Jun 1, 2019

The extracellular matrix enriched with membrane metalloendopeptidase and insulin-degrading enzyme suppresses the deposition of amyloid-beta peptide in Alzheimer's disease cell models

Journal of Tissue Engineering and Regenerative Medicine
Shumang ZhangGuangli Suo

Abstract

Amyloid plaque is a typical feature of Alzheimer's disease (AD) and is one of the targets for AD therapy. Membrane metalloendopeptidase (MME) and insulin-degrading enzyme (IDE) are two types of proteases that could cleave beta-amyloid (Aβ) peptides generated by neuron cells of AD patients. Extracellular matrix (ECM) plays a crucial role in regulating tissue-specific functions and is an ideal biomaterial for tissue repair. In this study, we extracted the liquid ECM enriched with collagen-binding-domain-fused IDE or MME from human foreskin fibroblast cells. We found that these ECM biomaterials reduced the aggregation of Aβ peptides, prevented the formation of amyloid plaques, and also suppressed phosphorylation of Tau protein in AD cell models. Overall, our research provides a novel ECM biomaterial that can be potentially used for AD therapy.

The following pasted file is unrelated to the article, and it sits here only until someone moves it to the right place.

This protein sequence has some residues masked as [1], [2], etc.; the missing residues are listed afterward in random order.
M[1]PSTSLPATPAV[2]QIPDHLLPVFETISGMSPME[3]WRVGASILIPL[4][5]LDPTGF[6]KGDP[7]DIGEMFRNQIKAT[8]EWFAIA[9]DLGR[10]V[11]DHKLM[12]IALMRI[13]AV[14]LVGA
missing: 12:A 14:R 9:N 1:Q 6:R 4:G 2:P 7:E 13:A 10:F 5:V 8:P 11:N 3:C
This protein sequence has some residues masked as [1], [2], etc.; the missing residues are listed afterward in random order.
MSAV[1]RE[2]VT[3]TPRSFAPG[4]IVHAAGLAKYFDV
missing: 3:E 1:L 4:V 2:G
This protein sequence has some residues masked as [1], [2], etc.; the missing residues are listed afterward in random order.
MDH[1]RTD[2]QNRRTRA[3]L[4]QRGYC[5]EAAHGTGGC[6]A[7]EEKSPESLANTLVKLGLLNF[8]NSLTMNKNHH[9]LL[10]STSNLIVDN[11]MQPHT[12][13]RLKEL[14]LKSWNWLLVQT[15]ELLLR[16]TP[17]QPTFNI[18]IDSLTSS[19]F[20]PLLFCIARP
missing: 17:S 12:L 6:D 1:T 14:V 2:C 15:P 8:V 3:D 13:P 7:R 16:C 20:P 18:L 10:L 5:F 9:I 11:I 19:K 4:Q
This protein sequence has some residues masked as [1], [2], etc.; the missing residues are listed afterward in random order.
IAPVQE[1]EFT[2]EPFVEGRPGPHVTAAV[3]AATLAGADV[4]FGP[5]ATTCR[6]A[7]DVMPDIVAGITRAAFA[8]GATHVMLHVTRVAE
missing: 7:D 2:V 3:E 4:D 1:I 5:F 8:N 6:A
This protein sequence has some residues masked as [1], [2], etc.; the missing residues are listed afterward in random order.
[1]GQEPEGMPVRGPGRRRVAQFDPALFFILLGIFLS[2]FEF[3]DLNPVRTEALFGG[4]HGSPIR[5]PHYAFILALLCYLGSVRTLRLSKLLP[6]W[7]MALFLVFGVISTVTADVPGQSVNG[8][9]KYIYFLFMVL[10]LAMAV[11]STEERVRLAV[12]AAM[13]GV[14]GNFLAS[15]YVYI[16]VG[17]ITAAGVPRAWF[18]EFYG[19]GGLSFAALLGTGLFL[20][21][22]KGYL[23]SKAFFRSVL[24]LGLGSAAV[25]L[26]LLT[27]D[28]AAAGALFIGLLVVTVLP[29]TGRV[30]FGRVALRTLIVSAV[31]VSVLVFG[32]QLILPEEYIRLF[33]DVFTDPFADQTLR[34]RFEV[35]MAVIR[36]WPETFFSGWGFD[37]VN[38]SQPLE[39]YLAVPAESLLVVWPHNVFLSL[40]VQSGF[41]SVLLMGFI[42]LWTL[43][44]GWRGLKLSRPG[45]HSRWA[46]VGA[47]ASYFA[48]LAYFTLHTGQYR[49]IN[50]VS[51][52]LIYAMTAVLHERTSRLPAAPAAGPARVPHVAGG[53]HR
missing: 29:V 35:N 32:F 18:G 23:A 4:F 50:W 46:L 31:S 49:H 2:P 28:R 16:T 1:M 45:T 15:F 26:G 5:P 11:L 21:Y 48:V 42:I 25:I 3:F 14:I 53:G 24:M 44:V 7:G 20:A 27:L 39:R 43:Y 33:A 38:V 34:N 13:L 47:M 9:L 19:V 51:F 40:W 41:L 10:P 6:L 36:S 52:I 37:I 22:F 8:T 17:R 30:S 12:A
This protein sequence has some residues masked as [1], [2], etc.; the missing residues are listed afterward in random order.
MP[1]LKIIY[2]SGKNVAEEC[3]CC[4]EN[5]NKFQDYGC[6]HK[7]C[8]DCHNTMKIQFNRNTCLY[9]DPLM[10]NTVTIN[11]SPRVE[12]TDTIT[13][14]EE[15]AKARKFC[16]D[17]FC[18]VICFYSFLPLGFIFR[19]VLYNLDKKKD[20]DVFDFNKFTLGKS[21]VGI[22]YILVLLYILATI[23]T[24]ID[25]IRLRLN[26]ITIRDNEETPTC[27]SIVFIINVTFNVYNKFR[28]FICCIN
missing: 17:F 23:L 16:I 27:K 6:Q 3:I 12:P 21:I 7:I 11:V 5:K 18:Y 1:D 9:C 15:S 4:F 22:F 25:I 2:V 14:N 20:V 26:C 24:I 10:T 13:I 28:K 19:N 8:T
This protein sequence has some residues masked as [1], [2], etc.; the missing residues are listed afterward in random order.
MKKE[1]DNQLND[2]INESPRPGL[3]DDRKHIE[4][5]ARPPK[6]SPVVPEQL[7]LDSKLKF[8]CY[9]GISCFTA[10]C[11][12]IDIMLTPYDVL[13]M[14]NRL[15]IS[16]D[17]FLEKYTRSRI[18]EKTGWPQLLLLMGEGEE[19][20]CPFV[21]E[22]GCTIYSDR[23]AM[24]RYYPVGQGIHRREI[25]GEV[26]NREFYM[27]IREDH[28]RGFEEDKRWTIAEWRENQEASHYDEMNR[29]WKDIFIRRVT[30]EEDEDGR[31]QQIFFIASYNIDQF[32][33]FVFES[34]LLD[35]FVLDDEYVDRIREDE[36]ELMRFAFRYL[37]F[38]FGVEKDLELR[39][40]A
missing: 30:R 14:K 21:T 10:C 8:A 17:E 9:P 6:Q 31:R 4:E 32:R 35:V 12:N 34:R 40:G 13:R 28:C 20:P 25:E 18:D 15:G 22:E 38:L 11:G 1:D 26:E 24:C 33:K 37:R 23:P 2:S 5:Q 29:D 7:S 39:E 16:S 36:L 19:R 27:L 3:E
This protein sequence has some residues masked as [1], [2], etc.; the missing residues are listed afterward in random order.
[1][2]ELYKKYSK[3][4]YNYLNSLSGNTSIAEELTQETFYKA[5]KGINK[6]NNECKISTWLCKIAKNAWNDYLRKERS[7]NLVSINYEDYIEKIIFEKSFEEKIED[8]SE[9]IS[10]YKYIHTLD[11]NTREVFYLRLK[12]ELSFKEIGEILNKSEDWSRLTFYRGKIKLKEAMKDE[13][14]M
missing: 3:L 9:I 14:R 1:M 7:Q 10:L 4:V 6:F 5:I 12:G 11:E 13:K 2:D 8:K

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Mentioned in this Paper

Study
Research
Extracellular Matrix Constituent Secretion
Neurons
Tissue Specificity
Peptide Hydrolases
Extracellular Matrix
Alzheimer's Disease
Insulinase
Iododesethyltamoxifen aziridine

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